Teething occurs when your baby's first set of teeth, called primary teeth, break through the gums. Teething usually begins around 6 months of age. But it is normal for teething to start at any time between 3 months and 12 months of age. By the time your child is about 3 years old, he or she will have all 20 primary teeth. Some babies are fussier than usual when they are teething. Follow the links below to find WebMD's comprehensive coverage about teething, what it looks like, how to make your baby more comfortable when it occurs, and much more.
Teething refers to the process of new teeth rising from a baby's gums. Here's everything new parents need to know.
Oral Health Problems in Children
Children's dental problems may arise from bottle feeding, thumb sucking, lip sucking, and tongue thrusting.
Baby Teeth Care: Brushing First Teeth, Teething, Gum Care, and More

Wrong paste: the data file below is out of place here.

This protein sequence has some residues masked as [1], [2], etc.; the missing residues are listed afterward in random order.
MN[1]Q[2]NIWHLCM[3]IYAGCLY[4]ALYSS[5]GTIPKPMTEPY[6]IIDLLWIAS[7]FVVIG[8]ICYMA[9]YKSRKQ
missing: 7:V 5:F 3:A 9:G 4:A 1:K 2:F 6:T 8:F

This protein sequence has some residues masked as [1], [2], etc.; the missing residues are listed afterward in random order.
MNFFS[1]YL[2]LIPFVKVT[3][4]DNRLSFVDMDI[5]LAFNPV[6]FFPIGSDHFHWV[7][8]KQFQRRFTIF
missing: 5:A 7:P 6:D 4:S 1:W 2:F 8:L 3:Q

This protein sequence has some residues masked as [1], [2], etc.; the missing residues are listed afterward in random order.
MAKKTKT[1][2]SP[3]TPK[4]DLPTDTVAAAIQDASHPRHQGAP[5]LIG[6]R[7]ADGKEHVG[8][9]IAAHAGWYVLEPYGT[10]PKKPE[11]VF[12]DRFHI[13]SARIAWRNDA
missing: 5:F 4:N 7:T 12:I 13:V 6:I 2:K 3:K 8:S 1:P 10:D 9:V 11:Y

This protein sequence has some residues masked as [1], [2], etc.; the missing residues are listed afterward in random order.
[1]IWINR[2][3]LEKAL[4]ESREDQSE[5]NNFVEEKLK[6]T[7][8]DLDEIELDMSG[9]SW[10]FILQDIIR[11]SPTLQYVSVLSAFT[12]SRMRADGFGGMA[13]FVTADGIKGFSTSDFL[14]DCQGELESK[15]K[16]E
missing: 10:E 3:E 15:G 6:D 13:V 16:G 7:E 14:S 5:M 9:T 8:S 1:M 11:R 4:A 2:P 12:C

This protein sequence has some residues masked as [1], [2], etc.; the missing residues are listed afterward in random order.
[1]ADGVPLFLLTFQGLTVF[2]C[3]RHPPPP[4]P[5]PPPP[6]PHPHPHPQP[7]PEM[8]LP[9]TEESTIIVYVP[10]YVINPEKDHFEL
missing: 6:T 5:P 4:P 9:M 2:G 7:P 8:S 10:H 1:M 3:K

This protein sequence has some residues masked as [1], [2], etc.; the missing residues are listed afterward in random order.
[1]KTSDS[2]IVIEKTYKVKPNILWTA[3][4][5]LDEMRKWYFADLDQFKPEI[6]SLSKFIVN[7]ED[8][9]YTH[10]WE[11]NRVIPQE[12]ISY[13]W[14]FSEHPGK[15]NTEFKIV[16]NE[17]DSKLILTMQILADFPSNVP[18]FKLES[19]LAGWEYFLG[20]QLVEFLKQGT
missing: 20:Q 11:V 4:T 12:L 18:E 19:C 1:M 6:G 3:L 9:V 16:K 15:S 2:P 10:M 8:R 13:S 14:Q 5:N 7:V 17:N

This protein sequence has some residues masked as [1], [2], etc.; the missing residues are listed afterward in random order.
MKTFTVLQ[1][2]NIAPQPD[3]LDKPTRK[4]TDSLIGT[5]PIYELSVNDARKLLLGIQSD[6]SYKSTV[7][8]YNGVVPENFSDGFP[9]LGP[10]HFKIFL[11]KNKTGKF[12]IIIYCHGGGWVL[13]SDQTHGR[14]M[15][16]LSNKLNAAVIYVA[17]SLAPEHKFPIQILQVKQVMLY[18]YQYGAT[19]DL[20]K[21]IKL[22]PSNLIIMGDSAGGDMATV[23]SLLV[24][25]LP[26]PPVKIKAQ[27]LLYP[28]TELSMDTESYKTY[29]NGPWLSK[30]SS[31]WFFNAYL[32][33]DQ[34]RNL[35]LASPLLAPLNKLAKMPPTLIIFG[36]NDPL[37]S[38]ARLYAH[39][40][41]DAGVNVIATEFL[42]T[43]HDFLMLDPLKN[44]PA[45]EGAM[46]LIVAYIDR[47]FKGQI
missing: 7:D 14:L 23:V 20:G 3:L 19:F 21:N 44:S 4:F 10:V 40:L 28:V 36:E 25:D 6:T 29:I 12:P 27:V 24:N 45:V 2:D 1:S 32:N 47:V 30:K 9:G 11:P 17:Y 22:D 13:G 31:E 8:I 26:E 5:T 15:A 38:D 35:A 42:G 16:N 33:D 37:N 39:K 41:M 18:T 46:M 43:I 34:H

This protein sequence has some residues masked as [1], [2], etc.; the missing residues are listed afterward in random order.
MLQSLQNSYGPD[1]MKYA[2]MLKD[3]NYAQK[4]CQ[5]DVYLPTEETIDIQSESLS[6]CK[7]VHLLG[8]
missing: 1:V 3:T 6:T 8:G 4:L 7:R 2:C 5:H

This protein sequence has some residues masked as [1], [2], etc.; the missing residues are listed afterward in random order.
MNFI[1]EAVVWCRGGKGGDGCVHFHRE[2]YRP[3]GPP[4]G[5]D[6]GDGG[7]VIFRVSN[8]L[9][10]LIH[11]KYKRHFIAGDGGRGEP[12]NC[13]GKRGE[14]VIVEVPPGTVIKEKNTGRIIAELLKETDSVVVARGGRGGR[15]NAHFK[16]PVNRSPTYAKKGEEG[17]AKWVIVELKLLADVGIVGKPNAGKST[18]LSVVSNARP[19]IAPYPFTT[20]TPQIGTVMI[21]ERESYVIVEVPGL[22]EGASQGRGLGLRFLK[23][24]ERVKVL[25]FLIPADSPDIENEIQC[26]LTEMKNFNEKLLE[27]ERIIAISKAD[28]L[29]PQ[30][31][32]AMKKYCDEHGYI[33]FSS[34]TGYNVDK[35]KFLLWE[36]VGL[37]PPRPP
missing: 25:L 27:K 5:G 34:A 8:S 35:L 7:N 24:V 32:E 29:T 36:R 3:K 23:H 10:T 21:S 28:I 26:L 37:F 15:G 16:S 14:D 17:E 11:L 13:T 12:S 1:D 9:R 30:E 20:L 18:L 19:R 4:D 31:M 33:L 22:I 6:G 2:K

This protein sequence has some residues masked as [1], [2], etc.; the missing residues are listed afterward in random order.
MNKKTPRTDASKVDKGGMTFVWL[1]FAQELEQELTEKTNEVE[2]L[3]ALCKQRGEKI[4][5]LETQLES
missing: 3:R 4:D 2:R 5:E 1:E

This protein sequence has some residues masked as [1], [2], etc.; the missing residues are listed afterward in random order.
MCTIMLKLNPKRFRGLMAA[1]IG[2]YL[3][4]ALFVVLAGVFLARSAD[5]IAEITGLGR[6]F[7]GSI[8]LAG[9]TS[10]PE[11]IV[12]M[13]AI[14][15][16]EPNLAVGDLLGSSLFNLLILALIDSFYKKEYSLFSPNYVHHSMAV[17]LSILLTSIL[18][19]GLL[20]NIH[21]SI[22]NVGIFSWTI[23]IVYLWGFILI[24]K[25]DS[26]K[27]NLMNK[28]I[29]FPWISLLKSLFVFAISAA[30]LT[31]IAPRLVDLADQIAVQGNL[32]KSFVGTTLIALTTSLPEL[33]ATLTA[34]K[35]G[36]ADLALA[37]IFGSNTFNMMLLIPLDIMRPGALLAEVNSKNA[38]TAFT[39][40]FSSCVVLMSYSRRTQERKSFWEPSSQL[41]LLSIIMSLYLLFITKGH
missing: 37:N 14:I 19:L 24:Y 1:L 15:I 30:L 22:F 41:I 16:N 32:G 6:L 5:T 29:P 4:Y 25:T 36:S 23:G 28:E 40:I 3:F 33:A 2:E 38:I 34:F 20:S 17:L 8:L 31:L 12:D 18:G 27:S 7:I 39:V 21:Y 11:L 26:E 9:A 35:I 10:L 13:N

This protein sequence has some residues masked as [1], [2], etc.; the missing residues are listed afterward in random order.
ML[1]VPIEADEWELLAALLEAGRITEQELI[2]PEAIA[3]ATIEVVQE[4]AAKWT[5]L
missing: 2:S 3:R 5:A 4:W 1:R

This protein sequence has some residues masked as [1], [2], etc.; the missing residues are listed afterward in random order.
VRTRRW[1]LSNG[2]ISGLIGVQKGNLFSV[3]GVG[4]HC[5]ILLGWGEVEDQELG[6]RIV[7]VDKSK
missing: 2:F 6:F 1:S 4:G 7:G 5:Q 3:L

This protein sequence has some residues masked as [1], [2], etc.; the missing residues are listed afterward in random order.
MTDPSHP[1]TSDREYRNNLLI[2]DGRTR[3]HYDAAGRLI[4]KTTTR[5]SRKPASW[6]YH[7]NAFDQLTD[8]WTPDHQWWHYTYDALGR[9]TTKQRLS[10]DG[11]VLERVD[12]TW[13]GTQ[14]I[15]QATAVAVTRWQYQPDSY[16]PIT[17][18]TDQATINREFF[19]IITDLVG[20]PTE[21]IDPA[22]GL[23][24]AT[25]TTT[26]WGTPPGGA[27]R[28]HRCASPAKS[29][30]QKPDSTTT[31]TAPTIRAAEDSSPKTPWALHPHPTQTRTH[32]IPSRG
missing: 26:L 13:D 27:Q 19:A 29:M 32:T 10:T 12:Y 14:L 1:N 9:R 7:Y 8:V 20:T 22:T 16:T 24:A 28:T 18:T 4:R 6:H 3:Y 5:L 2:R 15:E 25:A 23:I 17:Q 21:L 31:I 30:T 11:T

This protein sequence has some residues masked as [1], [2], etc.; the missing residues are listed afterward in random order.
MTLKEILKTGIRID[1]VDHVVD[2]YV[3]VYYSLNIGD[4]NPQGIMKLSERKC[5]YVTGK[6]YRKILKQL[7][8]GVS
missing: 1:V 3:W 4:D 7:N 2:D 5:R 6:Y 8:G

WebMD explains the care of your baby's new teeth.
Your Child's Teeth
WebMD provides an overview of children's teeth, including a primary teeth (or baby teeth) development chart.
Slideshows & Images
Slideshow: 10 Common Symptoms in Infants and Young Toddlers
See signs of childhood illnesses, including fever, nausea, and constipation. Find common symptoms and home treatment for your baby and toddler.
Slideshow: Baby Feeding Problems
Baby won't eat? From teething to pickiness, see what could be causing your baby's feeding problems. Learn what's normal, how to cope, and when to seek help.